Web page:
donuts and bagel display

What Is High Tea And Low Tea – Menu, Table Setting, Decor Ideas

People generally have a very specific mental image in their head when they hear the phrase “high tea.” They see tiny cucumber sandwiches and fruit tarts being enjoyed by a group of elegantly dressed women throughout the afternoon. Nevertheless, this is not the case. The phrase “high tea” conjures up images of a royal gathering, and what could be more refined than an afternoon tea? In Victorian times, tea party meals were served on a low tea table in the drawing room, which is where afternoon tea was traditionally served. This is why afternoon tea is often referred to as “low tea.”

The high dining room table is where high tea was traditionally served, thus the term “high tea.” During the time of the Industrial Revolution, the English working class was responsible for starting the custom. Workers would return home at the end of a hard day of toiling away in the factories, where they would then sit down to a hearty meal and a cup of tea in the evening. In the event that you want to host a tea party supper, it is acceptable to refer to the event as a “high tea” on the invites that you send out. In most households, dinner is eaten between the hours of 6:00 and later in the evening.

The Menu

During the time of the Industrial Revolution, bread, meats, and cheeses were the primary components of the high teas that the working class consumed. Dessert consisted of either homemade cakes or pies baked from scratch. Make plans to offer your all-time favourite food for dinner, or go for a meal that is often served in England, such as shepherd’s pie. While your visitors are sipping their first cup of tea or glass of wine, you should prepare a few appetisers for them to eat on, such as crab melts or cheese and crackers. It is recommended that you serve robust black teas such as English Breakfast with the dinner since they are able to compete with the robust tastes found in supper meals.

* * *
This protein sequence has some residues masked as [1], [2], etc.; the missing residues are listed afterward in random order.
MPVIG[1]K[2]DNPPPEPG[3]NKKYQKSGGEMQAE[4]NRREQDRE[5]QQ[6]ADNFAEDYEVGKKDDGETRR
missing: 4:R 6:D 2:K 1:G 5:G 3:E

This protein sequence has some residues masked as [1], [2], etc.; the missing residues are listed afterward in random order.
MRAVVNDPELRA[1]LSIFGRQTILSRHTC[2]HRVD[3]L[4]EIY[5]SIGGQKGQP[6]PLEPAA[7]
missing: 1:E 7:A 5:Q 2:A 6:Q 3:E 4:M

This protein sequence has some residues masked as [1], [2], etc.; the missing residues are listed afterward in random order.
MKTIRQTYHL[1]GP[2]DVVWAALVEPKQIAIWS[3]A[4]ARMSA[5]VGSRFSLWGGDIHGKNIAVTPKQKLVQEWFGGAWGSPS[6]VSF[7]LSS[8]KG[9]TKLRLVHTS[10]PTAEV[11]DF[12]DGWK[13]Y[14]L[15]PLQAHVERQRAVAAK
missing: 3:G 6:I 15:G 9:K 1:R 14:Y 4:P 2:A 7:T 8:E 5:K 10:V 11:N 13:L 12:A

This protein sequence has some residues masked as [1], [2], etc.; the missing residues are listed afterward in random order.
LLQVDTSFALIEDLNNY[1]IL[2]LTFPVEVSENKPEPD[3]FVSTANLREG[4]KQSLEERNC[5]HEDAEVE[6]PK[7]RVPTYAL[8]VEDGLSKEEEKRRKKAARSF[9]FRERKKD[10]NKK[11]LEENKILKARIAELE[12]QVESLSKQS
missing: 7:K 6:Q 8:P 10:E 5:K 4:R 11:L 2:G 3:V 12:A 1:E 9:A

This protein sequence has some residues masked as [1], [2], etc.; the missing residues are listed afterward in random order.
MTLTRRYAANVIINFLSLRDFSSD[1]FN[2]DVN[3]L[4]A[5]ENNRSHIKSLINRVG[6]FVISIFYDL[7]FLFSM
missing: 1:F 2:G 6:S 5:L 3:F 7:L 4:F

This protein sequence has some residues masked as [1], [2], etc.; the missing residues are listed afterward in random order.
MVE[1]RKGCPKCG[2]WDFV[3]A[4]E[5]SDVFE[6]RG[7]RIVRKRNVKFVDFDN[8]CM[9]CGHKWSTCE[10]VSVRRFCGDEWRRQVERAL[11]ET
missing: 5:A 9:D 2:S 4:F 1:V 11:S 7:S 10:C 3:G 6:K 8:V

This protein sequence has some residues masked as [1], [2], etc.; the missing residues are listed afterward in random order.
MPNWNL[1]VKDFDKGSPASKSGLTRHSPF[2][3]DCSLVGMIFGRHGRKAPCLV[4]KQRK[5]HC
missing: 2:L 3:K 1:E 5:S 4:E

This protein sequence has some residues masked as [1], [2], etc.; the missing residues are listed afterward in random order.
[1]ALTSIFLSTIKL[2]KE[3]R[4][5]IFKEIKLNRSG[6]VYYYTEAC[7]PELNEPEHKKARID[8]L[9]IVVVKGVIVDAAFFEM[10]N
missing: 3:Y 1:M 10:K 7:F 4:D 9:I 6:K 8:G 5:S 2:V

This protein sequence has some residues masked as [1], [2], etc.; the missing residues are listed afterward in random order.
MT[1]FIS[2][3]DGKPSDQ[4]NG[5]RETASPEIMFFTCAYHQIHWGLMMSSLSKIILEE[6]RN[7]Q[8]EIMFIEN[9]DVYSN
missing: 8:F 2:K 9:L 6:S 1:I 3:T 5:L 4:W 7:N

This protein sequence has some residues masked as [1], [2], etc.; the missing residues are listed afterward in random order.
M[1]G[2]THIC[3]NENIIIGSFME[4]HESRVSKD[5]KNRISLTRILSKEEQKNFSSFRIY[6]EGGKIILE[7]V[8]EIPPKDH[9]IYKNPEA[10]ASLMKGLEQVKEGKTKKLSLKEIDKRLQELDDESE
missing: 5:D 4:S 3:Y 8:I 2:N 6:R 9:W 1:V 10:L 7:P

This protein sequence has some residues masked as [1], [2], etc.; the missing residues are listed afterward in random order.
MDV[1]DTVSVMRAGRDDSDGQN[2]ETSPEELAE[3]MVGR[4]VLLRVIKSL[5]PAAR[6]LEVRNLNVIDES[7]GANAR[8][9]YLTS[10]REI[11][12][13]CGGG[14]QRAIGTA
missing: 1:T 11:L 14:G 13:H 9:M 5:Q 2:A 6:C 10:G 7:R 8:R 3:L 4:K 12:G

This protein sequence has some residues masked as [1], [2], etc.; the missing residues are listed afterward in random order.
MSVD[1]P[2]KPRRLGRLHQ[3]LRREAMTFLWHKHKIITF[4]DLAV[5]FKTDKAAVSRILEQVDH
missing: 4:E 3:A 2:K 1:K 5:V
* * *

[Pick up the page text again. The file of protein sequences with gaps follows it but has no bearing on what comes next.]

The Table Setting

For illustrations on properly setting a tea table, take a look at the page on tea table setting.  For place cards, look for antique picture frames at a flea market or antique shop and insert a piece of cardstock in each frame with the names of guests written in calligraphy.  These place cards can also double as party favors for the guests to take home.  Alternatively, if you are serving wine at the party, you could use the corks as holders for the place cards.


To give the tea table a pop of color, use linen napkins, a table cloth, or a table runner in colors that suit your theme.  Avoid using a very large flower arrangement for the table centerpiece because it can inhibit conversation as guests crane their necks around the flowers to make eye contact.  A bowl of fruit is a simple and functional yet elegant centerpiece.  Pears complement an earthy color scheme and pomegranates are always a lovely fruit to display.  As it will be evening, you could use candles to create an elegant atmosphere.  An arrangement of candles displayed in glass containers with various shapes and sizes, perhaps including some glasses filled with water, flower petals, and floating candles, offers a rich ambiance in exchange for only a small amount of work.

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